type of ship travelling over short to medium distances between two places transporting people, cars or trains and acting like a replacement for a bridge

Ferry is a boat or ship that is used to take people, vehicles or goods across large bodies of water, such as seas, lakes and rivers.

A large ferry in Finland.

In many places around the world, ferries are very important for public transport. Some of these places can only be reached by ferry, because they have no roads or railways with bridge or tunnels that join them to nearby places, nor do they have any locations at which to land airplanes, whether it is an airport or only an airfield.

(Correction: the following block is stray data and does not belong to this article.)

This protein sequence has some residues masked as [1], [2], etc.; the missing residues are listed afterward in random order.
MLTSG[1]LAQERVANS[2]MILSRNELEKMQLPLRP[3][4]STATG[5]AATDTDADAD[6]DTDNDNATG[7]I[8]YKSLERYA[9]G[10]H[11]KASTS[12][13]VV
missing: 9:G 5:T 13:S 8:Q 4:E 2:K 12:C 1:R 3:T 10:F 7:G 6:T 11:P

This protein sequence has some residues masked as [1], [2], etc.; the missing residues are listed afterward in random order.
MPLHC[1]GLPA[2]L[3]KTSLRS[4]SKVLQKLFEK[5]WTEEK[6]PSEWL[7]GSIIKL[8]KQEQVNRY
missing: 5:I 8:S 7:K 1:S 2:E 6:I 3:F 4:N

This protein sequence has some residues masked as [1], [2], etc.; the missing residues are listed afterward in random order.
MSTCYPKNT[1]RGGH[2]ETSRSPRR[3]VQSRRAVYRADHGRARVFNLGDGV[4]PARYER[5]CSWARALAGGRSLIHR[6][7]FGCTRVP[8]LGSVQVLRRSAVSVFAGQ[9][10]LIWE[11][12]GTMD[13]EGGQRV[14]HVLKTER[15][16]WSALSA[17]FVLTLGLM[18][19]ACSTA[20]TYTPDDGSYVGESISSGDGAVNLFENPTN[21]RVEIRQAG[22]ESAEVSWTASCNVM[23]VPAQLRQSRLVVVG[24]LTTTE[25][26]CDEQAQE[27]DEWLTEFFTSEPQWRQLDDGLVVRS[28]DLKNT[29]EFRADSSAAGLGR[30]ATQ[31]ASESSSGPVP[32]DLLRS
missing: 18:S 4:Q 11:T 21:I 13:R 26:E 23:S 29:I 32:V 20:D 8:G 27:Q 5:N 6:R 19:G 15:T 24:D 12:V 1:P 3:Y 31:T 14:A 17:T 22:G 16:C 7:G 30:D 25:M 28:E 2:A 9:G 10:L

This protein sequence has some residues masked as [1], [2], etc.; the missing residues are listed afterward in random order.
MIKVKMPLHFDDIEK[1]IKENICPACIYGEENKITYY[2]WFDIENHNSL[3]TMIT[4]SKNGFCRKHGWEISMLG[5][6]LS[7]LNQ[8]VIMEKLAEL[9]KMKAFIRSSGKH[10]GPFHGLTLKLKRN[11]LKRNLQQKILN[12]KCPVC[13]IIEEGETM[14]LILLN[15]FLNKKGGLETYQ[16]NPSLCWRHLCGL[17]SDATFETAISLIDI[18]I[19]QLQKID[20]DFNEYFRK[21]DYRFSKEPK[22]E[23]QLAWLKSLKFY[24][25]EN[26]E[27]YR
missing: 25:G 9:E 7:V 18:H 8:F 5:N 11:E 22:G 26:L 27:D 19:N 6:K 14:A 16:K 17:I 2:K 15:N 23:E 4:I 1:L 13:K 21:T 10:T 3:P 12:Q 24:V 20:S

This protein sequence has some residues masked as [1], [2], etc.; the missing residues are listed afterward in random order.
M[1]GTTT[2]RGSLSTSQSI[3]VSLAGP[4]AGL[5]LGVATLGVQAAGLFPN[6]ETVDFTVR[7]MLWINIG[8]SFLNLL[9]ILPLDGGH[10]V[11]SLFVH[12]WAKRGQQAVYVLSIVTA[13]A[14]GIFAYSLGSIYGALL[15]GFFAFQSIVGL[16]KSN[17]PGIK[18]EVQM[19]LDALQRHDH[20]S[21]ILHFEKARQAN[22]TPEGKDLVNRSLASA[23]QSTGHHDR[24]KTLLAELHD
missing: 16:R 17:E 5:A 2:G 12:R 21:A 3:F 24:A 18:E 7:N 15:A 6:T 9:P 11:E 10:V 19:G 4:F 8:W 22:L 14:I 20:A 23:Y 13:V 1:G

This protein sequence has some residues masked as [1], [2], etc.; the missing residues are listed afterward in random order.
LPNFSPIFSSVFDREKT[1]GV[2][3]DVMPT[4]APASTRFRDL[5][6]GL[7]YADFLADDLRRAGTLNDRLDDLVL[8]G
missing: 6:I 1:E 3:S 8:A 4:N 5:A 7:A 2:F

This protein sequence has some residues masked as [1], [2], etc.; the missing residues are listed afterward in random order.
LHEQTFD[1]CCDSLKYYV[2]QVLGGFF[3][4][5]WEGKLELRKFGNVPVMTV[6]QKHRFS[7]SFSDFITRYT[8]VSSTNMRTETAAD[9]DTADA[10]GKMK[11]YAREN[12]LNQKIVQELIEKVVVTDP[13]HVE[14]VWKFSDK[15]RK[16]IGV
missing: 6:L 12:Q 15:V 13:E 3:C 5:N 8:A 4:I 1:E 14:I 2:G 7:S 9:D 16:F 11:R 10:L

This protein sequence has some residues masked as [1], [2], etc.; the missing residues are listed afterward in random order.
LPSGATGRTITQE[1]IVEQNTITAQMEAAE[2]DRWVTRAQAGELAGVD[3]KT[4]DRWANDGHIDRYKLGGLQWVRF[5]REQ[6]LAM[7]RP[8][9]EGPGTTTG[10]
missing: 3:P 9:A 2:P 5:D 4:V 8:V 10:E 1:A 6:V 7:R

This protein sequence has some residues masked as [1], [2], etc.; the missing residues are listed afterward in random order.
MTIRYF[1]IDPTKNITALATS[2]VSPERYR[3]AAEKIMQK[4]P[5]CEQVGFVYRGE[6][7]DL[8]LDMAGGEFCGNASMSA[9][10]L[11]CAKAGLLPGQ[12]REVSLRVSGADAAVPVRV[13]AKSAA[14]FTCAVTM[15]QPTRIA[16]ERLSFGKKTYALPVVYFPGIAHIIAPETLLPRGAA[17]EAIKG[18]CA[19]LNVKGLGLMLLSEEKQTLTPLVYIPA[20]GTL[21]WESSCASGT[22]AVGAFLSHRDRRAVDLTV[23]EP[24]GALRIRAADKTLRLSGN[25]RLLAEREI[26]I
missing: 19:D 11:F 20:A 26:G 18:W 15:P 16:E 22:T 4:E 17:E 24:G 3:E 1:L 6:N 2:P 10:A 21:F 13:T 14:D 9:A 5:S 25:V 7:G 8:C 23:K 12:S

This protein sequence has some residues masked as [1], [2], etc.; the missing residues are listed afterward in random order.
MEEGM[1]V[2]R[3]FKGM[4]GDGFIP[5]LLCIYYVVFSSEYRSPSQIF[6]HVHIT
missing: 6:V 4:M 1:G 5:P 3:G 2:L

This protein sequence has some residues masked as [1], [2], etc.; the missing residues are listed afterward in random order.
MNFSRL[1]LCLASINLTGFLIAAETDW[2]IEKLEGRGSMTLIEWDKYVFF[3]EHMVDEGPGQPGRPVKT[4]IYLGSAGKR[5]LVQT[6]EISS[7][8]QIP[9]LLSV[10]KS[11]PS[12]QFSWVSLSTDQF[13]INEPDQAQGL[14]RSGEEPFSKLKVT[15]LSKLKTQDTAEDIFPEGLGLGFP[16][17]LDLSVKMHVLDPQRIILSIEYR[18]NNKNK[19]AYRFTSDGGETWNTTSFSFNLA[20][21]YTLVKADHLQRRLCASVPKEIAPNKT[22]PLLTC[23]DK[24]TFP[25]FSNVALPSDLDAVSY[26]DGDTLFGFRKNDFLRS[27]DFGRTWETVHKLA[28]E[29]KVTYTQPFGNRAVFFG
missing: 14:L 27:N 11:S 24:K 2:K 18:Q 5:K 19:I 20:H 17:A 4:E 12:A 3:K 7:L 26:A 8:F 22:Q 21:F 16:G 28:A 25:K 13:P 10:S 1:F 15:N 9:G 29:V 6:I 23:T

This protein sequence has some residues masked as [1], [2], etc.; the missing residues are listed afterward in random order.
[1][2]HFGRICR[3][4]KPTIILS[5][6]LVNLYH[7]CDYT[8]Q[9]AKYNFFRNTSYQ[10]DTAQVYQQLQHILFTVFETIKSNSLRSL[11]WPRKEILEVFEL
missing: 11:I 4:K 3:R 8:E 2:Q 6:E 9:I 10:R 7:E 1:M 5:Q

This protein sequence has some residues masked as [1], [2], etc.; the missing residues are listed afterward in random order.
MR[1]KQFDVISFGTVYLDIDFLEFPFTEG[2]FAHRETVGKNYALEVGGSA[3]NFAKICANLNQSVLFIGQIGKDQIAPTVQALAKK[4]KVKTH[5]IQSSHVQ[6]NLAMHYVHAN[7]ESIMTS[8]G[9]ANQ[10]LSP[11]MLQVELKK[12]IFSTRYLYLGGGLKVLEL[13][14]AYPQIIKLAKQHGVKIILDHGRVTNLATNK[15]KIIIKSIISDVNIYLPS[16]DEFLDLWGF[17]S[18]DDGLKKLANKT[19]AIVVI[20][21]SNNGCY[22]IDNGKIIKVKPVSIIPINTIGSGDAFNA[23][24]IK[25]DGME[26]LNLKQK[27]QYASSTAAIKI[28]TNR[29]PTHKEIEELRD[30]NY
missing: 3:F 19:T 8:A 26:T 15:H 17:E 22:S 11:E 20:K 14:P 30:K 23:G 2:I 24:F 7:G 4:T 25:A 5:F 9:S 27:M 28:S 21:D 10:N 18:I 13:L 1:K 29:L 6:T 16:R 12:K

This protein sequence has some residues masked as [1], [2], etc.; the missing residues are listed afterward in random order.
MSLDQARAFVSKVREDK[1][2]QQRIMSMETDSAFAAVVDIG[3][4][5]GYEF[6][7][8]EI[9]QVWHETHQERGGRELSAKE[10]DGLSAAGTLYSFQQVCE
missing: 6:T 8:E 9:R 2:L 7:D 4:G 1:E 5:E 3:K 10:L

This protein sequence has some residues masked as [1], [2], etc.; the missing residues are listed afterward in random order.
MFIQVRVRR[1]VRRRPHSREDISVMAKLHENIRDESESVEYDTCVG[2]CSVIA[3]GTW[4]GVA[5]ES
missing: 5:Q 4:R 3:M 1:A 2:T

Sometimes the trip in a ferry is free and sometimes it must be paid for. Many ferries also carry cars, some even have own rail tracks, allowing the ferry to carry trains on board.

The word 'ferry' can also mean 'to take someone or something by ferry'.

The Herald of Free Enterprise disaster, in which 193 people died near Zeebrugge in 1987, was one of the worst ferry accidents of recent times. It was caused by a crew member forgetting to close the bow doors of the ferry.

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